“H-h-how ‘bout hot chocolate?” Dick ventured.  It was the longest conversation the two of them had had since Dick’s arrival.  He was positive it wouldn’t survive to the kitchen.

“That’s Alfred’s specialty.”  Bruce kicked himself the second the words left his mouth.  The kid was trying to help, honestly trying to join in on some part of the world around him and he’d just shot it down.

“Oh.”  The look of dejection on the kid’s face was heart wrenching and infuriating all at once.

“Cold,” Bruce blurted out suddenly, making Dick’s eyes widen a little and his grip tighten around that blasted animal of his.


”Cold chocolate,” Bruce said dumbly then frowned at himself. “Just regular chocolate milk, not hot.  I can do that.”

“Oh,” Dick said, then suddenly understood what Bruce was saying.  “Ok … sure.”

Bruce nodded as if confirming the ‘plan’ they’d just made and led the way to the kitchen.  The walk was nerve wracking as his office was clear on the other side of the mansion from the kitchen.  Dick didn’t say anything, silently shuffling along just behind Bruce, his small feet making tiny padding noises across the tiles and wood flooring.  Bruce looked back at him once and then couldn’t bring himself to do it again.  The kid was a pathetic sight to be seen.  He looked dejected and frail, so small and insecure like the world was going to squash him at any second.  There was nothing about Bruce’s world that was not solid – well, almost nothing.

What made it worse was that Bruce wanted very much to reassure the boy that life wasn’t horrible all the time, that there was strength to be found and hope.  He just had no way of conveying that to him without causing further harm.  Trauma was a powerful thing.  It bred fear and uncertainties so strong they were practically rooted.  Trying to dig at those roots usually hurt more than they helped in Bruce’s experience.  Besides, it wasn’t actually his job anyway.  This was only temporary.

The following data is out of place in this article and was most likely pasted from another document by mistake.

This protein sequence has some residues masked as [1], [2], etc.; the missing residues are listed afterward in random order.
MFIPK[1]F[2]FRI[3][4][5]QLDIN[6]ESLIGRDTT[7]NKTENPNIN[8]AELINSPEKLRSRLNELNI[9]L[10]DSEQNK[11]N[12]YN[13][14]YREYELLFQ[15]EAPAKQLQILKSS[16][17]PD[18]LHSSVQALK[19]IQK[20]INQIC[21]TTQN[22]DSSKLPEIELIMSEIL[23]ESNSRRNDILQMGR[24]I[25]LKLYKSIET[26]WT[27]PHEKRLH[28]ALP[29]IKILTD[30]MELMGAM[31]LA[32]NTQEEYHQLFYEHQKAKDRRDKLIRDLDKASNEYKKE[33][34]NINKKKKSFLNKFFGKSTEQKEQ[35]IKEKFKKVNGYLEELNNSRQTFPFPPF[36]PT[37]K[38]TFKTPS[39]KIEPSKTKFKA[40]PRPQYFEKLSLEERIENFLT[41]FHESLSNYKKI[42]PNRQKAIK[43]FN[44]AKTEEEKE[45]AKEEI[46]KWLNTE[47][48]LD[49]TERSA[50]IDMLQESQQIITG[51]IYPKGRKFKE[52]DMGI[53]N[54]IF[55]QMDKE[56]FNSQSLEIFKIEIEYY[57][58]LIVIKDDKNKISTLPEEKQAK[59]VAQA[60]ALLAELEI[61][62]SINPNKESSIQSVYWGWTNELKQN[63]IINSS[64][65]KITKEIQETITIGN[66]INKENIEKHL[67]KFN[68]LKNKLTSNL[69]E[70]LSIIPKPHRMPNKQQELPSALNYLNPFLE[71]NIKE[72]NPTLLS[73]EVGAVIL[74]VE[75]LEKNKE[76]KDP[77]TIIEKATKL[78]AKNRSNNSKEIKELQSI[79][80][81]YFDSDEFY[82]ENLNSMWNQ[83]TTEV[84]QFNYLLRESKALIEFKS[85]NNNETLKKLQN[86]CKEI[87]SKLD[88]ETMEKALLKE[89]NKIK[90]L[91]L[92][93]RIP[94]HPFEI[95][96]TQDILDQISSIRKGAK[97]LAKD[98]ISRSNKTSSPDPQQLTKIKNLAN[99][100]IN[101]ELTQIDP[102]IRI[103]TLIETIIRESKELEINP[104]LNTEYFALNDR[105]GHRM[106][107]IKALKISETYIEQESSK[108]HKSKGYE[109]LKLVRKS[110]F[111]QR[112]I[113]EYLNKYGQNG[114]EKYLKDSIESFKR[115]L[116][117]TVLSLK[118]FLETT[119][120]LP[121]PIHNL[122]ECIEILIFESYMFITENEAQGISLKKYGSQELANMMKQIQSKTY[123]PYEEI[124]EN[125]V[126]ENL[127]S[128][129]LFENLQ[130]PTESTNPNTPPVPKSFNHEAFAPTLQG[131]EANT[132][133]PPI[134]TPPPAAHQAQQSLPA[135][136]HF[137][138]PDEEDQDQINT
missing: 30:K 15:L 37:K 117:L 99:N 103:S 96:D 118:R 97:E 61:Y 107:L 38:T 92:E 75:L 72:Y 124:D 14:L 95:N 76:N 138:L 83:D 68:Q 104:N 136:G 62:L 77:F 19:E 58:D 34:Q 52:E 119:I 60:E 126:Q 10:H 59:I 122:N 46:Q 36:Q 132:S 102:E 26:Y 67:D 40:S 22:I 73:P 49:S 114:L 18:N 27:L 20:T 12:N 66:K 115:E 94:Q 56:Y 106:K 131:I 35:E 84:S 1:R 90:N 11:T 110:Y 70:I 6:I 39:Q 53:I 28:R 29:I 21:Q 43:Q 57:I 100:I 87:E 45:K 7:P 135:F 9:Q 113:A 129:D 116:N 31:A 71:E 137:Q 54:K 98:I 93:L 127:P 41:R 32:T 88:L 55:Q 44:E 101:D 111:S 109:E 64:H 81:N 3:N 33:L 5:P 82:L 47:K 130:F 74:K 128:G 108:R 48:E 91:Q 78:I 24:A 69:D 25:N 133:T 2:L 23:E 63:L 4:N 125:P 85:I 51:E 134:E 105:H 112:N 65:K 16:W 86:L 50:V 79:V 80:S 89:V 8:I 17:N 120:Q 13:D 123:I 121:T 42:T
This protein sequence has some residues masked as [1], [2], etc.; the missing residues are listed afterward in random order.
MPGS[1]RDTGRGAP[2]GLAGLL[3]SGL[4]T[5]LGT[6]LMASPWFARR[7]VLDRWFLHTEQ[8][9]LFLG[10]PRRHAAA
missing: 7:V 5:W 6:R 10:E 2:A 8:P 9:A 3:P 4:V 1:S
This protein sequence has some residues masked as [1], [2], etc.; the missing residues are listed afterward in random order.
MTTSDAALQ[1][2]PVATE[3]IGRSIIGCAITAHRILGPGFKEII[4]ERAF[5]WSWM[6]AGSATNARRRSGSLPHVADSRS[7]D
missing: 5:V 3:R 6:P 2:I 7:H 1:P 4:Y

The kitchen finally let itself be seen and Bruce all but ran to the refrigerator if for nothing else than to have his mind occupied by something other than Dick.  The boy followed like a lost puppy, climbing up onto one of the breakfast stools without a word.  He set the ragged bunny down on an empty stool beside him and waited, hands folded on the counter, for Bruce to serve up the promised chocolate milk.  Much to Bruce’s dismay however, there was no chocolate to be found.

“Damn,” he cursed after digging through three cabinets with no success.  Dick seemed to shrink in his chair.  Bruce took a deep breadth and turned to face Dick with what he hoped was a reassuring grin.  “Uh … ok … so … looks like we’re all out of chocolate.”

Dick said nothing, those big blue eyes staring with a silent plea that the child could not yet voice.  This time Bruce had no outlet to run to.  He stared back, his fingers drumming on the pristine counter top as his mind raced to find a solution that would make Dick stop staring at him.  He was one of the most brilliant minds of his time! Surely he could think of something that would not involve running to Alfred’s room in a near panic.

“Up … for a drive?”  It was the best he could do.  It was two forty five in the morning on a Friday; the kid should be in bed – he had school in a few hours.  But, it was still the best that Bruce could do.

“It’s Friday,” Dick said, pointing out what Bruce already knew.

“Yeah … you want chocolate milk or don’t you?”  Again the words came out harsher than intended but he was sick of walking on eggshells with this kid.  Six months and nothing – somehow Bruce doubted a miraculous foster family would drop into his lap at the unholy hours of the morning.